I first heard of the Net Promoter Score from Fred Reichheld, one of its co-developers, in a talk he gave at a vendor conference. When he stated that “the NPS is the best predictor of business growth,” my interest was piqued. Why? I have never found evidence in my 20+ years of experience to support that statement. Since his talk and the release of his book on the same topic, I have conducted many studies to examine the merits of the NPS claims. Additionally, other researchers, from both industry and academia, have conducted research on the NPS. Our basic conclusions: the NPS claims are not true and there are a lot of problems with their research claims.
My research addressed several issues surrounding the NPS claims, not just the original claim. Based on mine and others’ research, I present my list of 5 NPS myths. Additionally, I present evidence that debunks each myth as well as what you can do to improve how you measure customer loyalty. You’ll see that the NPS is not all that it’s cracked up to be.
5 NPS Myths
Myth 1: NPS is the best predictor of growth
Fact: The NPS is not the best predictor of growth. Keiningham et al. (2007), looking at the personal computer industry, found that satisfaction is just as good as the NPS at predicting growth. They also found the same pattern of results in other industries (e.g., insurance, airline, ISP). In all cases, satisfaction and NPS were comparable in predicting growth.
What you can do: Use other loyalty questions. The use of the other two common loyalty questions, “Overall sat” and “Buy again,” result in the same conclusions as when you use the NPS.
Myth 2: Net scores are easy to understand
Fact: Net scores are ambiguous; You can arrive at the same NPS score using different Promoter and Detractor scores. Net score creates a metric on an entirely new scale (from -100 to 100) that is different from the original customer rating (0 to 10). Additionally, CX professionals exhibit bias when interpreting summary metrics. Also, the segments used to calculate the NPS are arbitrary. Specifically, while the NPS formally defines Promoters as customers who gave ratings of either 9 or 10, we found that Promoters could also include respondents who gave a rating of 8, 9 or 10.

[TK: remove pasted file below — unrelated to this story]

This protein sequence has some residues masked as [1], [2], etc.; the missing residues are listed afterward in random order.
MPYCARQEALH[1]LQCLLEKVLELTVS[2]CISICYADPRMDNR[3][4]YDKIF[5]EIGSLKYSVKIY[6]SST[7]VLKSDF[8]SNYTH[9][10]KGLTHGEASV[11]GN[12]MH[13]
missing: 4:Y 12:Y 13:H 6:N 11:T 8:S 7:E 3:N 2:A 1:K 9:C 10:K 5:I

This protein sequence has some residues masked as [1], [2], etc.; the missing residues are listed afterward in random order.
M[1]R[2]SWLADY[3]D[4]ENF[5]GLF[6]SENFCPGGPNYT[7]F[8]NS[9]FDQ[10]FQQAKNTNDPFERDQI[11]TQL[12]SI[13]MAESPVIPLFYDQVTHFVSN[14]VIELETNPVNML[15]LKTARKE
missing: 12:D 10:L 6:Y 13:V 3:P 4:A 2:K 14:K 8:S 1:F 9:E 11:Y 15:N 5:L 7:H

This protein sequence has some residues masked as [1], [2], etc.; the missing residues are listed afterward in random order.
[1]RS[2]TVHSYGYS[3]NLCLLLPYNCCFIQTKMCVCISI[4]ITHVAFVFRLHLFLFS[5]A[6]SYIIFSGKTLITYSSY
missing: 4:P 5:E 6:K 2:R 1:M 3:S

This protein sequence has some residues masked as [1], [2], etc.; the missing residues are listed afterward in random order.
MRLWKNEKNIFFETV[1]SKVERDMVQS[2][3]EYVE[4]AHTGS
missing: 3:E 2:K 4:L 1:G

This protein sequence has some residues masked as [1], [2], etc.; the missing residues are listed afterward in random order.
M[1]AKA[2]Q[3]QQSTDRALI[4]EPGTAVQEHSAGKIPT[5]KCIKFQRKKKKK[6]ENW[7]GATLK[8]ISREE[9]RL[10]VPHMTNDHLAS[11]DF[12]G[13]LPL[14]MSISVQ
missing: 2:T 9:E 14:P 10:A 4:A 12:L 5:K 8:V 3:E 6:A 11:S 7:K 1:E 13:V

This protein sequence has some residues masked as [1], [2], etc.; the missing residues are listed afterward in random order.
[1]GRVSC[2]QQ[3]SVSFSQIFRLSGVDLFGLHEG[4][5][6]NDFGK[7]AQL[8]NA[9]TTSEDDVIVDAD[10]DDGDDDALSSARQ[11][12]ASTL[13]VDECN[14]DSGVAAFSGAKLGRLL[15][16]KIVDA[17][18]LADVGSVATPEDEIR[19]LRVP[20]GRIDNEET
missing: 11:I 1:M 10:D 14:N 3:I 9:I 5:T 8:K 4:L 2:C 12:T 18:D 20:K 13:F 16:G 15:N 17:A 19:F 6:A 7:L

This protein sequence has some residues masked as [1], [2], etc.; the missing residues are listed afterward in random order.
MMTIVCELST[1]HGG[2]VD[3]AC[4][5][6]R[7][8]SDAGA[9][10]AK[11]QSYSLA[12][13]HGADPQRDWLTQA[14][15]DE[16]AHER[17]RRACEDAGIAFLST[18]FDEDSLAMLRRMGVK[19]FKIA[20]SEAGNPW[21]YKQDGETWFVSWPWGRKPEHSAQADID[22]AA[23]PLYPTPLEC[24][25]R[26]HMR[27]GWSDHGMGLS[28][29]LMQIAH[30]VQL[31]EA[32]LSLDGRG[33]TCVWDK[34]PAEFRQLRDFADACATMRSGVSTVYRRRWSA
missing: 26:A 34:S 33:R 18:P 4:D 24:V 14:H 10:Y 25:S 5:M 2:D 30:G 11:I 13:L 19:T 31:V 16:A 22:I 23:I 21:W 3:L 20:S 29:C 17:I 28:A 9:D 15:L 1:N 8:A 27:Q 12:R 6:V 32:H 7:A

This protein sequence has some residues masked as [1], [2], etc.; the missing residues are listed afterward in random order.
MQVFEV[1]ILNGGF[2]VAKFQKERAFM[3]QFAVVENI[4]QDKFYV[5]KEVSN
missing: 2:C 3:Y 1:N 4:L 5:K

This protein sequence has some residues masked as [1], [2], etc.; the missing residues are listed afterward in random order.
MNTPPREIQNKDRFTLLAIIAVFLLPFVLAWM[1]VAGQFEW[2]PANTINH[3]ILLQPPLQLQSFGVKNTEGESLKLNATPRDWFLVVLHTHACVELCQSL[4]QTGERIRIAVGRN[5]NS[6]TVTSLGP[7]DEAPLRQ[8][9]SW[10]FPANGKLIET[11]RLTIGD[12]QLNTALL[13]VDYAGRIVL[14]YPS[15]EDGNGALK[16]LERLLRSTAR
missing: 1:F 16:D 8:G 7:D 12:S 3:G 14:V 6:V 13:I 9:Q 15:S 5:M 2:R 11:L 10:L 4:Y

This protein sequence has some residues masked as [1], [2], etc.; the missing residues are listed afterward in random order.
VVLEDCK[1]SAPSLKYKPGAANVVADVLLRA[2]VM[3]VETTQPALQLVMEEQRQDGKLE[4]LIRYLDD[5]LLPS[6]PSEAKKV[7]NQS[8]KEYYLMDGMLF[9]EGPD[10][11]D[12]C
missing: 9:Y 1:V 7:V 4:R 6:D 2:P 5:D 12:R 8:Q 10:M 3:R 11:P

What you can do: Use mean or top-box scores as summary metrics instead of net scores. The use of the mean keeps the group metric on the same scale of measurement as the original ratings (0 to 10). Train your employee on statistics and statistical thinking (long-term).
Myth 3: The NPS is the only loyalty question you need in your survey
Fact: Customer loyalty is multidimensional; it is not a single thing and you simply can’t measure “loyalty” with a single question. There are really three different types of customer loyalty. The three types of loyalty are: Retention, Advocacy and Purchasing. In a nationwide study asking over 1000 customers about their current network operator, different loyalty questions were predictive of different types of objective business growth metrics:
- Retention loyalty questions were the best predictor of future churn rate
- Advocacy loyalty questions (including the recommend question) were a good predictor of new customer growth
- Purchasing loyalty questions were the best predictor of Average Revenue per User (ARPU) growth
What you can do: Measure all types of customer loyalty that are relevant to your business. Consider the different ways your customers can contribute to the bottom line and ask about those types of loyalty behaviors. Here is a more comprehensive list of customer loyalty questions you can use in your next customer survey.